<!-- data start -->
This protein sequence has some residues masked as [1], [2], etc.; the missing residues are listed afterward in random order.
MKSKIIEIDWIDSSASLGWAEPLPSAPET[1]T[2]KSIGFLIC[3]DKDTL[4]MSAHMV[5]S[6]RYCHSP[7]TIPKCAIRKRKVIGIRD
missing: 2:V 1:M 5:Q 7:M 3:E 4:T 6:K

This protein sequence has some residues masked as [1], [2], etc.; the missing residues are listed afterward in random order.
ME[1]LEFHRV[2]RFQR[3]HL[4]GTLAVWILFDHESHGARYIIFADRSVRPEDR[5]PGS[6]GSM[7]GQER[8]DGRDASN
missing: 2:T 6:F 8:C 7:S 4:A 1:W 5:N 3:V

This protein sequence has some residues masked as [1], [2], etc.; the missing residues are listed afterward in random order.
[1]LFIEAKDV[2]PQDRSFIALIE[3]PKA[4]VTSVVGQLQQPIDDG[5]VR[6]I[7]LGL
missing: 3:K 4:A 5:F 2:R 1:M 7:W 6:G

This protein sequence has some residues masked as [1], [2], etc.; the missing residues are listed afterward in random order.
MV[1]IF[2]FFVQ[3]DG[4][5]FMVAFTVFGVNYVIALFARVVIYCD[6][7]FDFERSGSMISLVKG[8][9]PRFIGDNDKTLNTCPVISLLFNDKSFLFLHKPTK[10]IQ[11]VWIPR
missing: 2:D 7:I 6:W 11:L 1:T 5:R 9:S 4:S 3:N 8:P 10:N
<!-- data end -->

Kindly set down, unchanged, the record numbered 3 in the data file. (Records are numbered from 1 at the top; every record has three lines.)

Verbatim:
This protein sequence has some residues masked as [1], [2], etc.; the missing residues are listed afterward in random order.
[1]LFIEAKDV[2]PQDRSFIALIE[3]PKA[4]VTSVVGQLQQPIDDG[5]VR[6]I[7]LGL
missing: 3:K 4:A 5:F 2:R 1:M 7:W 6:G